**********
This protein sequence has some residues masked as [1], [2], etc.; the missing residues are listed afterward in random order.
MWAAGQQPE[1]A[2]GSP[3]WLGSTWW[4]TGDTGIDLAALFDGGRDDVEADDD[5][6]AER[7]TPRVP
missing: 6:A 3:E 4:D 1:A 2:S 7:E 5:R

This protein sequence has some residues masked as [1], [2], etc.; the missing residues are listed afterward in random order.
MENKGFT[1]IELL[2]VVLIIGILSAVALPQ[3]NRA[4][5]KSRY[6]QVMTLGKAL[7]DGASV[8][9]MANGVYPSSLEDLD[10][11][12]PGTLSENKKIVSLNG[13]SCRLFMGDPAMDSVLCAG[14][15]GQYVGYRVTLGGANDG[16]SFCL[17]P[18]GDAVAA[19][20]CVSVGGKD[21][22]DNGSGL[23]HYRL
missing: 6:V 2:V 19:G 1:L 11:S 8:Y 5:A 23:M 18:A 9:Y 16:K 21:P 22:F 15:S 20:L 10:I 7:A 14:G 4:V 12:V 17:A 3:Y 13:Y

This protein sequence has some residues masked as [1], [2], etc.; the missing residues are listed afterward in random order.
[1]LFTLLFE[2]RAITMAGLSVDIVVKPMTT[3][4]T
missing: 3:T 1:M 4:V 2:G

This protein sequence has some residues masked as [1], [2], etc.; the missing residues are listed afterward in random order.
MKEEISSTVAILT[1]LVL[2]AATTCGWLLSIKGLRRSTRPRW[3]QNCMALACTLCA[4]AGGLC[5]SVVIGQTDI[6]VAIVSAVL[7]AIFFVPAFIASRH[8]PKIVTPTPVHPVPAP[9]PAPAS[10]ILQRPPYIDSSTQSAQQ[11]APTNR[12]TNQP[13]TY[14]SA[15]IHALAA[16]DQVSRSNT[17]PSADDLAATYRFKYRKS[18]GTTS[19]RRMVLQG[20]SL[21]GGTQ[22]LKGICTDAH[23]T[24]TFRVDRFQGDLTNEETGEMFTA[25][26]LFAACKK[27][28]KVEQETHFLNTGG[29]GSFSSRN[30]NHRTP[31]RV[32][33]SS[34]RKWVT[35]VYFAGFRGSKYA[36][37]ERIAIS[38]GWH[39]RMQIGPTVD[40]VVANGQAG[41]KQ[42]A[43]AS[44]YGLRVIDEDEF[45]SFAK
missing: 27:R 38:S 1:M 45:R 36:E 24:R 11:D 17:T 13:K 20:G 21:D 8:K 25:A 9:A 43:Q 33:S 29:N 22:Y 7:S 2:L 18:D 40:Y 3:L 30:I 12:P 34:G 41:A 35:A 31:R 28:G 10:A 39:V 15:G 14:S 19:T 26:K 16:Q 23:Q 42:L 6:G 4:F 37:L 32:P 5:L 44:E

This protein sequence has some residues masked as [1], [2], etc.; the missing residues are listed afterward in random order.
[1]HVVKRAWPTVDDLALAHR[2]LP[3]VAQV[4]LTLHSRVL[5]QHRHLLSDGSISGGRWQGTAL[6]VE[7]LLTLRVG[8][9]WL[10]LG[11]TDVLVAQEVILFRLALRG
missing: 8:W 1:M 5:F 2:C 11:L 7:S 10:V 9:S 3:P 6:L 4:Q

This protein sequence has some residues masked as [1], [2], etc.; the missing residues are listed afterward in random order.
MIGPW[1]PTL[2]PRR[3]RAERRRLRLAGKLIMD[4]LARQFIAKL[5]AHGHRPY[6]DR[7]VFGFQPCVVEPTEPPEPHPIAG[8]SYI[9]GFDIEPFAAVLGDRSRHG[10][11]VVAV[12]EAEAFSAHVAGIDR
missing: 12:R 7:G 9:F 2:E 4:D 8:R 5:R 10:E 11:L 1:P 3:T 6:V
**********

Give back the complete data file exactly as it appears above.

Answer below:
This protein sequence has some residues masked as [1], [2], etc.; the missing residues are listed afterward in random order.
MWAAGQQPE[1]A[2]GSP[3]WLGSTWW[4]TGDTGIDLAALFDGGRDDVEADDD[5][6]AER[7]TPRVP
missing: 6:A 3:E 4:D 1:A 2:S 7:E 5:R

This protein sequence has some residues masked as [1], [2], etc.; the missing residues are listed afterward in random order.
MENKGFT[1]IELL[2]VVLIIGILSAVALPQ[3]NRA[4][5]KSRY[6]QVMTLGKAL[7]DGASV[8][9]MANGVYPSSLEDLD[10][11][12]PGTLSENKKIVSLNG[13]SCRLFMGDPAMDSVLCAG[14][15]GQYVGYRVTLGGANDG[16]SFCL[17]P[18]GDAVAA[19][20]CVSVGGKD[21][22]DNGSGL[23]HYRL
missing: 6:V 2:V 19:G 1:L 11:S 8:Y 5:A 23:M 18:A 9:Y 16:K 21:P 22:F 15:S 20:L 10:I 7:A 14:G 4:V 12:V 17:A 3:Y 13:Y

This protein sequence has some residues masked as [1], [2], etc.; the missing residues are listed afterward in random order.
[1]LFTLLFE[2]RAITMAGLSVDIVVKPMTT[3][4]T
missing: 3:T 1:M 4:V 2:G

This protein sequence has some residues masked as [1], [2], etc.; the missing residues are listed afterward in random order.
MKEEISSTVAILT[1]LVL[2]AATTCGWLLSIKGLRRSTRPRW[3]QNCMALACTLCA[4]AGGLC[5]SVVIGQTDI[6]VAIVSAVL[7]AIFFVPAFIASRH[8]PKIVTPTPVHPVPAP[9]PAPAS[10]ILQRPPYIDSSTQSAQQ[11]APTNR[12]TNQP[13]TY[14]SA[15]IHALAA[16]DQVSRSNT[17]PSADDLAATYRFKYRKS[18]GTTS[19]RRMVLQG[20]SL[21]GGTQ[22]LKGICTDAH[23]T[24]TFRVDRFQGDLTNEETGEMFTA[25][26]LFAACKK[27][28]KVEQETHFLNTGG[29]GSFSSRN[30]NHRTP[31]RV[32][33]SS[34]RKWVT[35]VYFAGFRGSKYA[36][37]ERIAIS[38]GWH[39]RMQIGPTVD[40]VVANGQAG[41]KQ[42]A[43]AS[44]YGLRVIDEDEF[45]SFAK
missing: 27:R 38:S 1:M 45:R 36:E 24:R 11:D 17:T 13:K 20:G 21:D 8:K 25:A 9:A 43:Q 33:S 29:N 22:Y 7:S 2:L 18:D 40:Y 3:L 30:I 12:P 34:G 41:A 35:A 31:R 28:G 10:A 39:V 15:G 14:S 19:T 26:K 16:Q 23:Q 42:L 6:G 4:F 37:L 32:P 5:L 44:E

This protein sequence has some residues masked as [1], [2], etc.; the missing residues are listed afterward in random order.
[1]HVVKRAWPTVDDLALAHR[2]LP[3]VAQV[4]LTLHSRVL[5]QHRHLLSDGSISGGRWQGTAL[6]VE[7]LLTLRVG[8][9]WL[10]LG[11]TDVLVAQEVILFRLALRG
missing: 8:W 1:M 5:F 2:C 11:L 7:S 10:V 9:S 3:P 6:L 4:Q

This protein sequence has some residues masked as [1], [2], etc.; the missing residues are listed afterward in random order.
MIGPW[1]PTL[2]PRR[3]RAERRRLRLAGKLIMD[4]LARQFIAKL[5]AHGHRPY[6]DR[7]VFGFQPCVVEPTEPPEPHPIAG[8]SYI[9]GFDIEPFAAVLGDRSRHG[10][11]VVAV[12]EAEAFSAHVAGIDR
missing: 12:R 7:G 9:F 2:E 4:D 8:R 5:R 10:E 11:L 1:P 3:T 6:V